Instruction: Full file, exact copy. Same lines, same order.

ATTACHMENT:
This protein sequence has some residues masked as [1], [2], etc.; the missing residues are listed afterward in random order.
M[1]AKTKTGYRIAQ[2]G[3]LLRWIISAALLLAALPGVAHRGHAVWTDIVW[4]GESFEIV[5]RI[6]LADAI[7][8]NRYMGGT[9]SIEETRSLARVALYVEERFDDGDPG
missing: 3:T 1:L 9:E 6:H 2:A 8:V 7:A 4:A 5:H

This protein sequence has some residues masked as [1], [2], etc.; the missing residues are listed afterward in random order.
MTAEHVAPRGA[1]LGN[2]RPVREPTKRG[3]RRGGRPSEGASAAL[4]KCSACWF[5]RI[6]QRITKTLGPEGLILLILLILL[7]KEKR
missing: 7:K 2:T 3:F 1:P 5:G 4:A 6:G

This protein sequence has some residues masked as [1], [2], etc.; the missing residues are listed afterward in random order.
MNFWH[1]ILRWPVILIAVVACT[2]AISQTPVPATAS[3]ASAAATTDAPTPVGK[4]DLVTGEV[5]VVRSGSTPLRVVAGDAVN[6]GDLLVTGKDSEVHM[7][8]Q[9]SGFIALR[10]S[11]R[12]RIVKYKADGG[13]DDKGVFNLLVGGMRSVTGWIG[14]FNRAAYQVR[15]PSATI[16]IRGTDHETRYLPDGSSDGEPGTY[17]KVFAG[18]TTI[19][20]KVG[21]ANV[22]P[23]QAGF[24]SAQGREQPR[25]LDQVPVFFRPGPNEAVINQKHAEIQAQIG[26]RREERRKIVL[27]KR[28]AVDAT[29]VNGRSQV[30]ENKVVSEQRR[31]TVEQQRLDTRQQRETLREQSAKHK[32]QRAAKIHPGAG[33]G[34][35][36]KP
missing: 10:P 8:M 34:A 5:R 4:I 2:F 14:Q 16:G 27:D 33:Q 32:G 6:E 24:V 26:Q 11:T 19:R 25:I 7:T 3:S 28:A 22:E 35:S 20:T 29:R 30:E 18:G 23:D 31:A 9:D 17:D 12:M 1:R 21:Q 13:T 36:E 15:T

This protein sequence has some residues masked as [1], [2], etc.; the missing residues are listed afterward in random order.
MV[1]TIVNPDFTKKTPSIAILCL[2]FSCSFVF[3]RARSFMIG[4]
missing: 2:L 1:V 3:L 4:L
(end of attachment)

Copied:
This protein sequence has some residues masked as [1], [2], etc.; the missing residues are listed afterward in random order.
M[1]AKTKTGYRIAQ[2]G[3]LLRWIISAALLLAALPGVAHRGHAVWTDIVW[4]GESFEIV[5]RI[6]LADAI[7][8]NRYMGGT[9]SIEETRSLARVALYVEERFDDGDPG
missing: 3:T 1:L 9:E 6:H 2:A 8:V 7:A 4:A 5:H

This protein sequence has some residues masked as [1], [2], etc.; the missing residues are listed afterward in random order.
MTAEHVAPRGA[1]LGN[2]RPVREPTKRG[3]RRGGRPSEGASAAL[4]KCSACWF[5]RI[6]QRITKTLGPEGLILLILLILL[7]KEKR
missing: 7:K 2:T 3:F 1:P 5:G 4:A 6:G

This protein sequence has some residues masked as [1], [2], etc.; the missing residues are listed afterward in random order.
MNFWH[1]ILRWPVILIAVVACT[2]AISQTPVPATAS[3]ASAAATTDAPTPVGK[4]DLVTGEV[5]VVRSGSTPLRVVAGDAVN[6]GDLLVTGKDSEVHM[7][8]Q[9]SGFIALR[10]S[11]R[12]RIVKYKADGG[13]DDKGVFNLLVGGMRSVTGWIG[14]FNRAAYQVR[15]PSATI[16]IRGTDHETRYLPDGSSDGEPGTY[17]KVFAG[18]TTI[19][20]KVG[21]ANV[22]P[23]QAGF[24]SAQGREQPR[25]LDQVPVFFRPGPNEAVINQKHAEIQAQIG[26]RREERRKIVL[27]KR[28]AVDAT[29]VNGRSQV[30]ENKVVSEQRR[31]TVEQQRLDTRQQRETLREQSAKHK[32]QRAAKIHPGAG[33]G[34][35][36]KP
missing: 10:P 8:M 34:A 5:R 4:I 2:F 14:Q 16:G 27:D 33:Q 32:G 6:E 24:V 26:Q 11:T 19:R 25:I 7:T 3:S 28:A 22:E 35:S 20:T 29:R 30:E 18:G 23:D 31:A 9:D 17:D 12:M 1:R 21:Q 13:T 36:E 15:T

This protein sequence has some residues masked as [1], [2], etc.; the missing residues are listed afterward in random order.
MV[1]TIVNPDFTKKTPSIAILCL[2]FSCSFVF[3]RARSFMIG[4]
missing: 2:L 1:V 3:L 4:L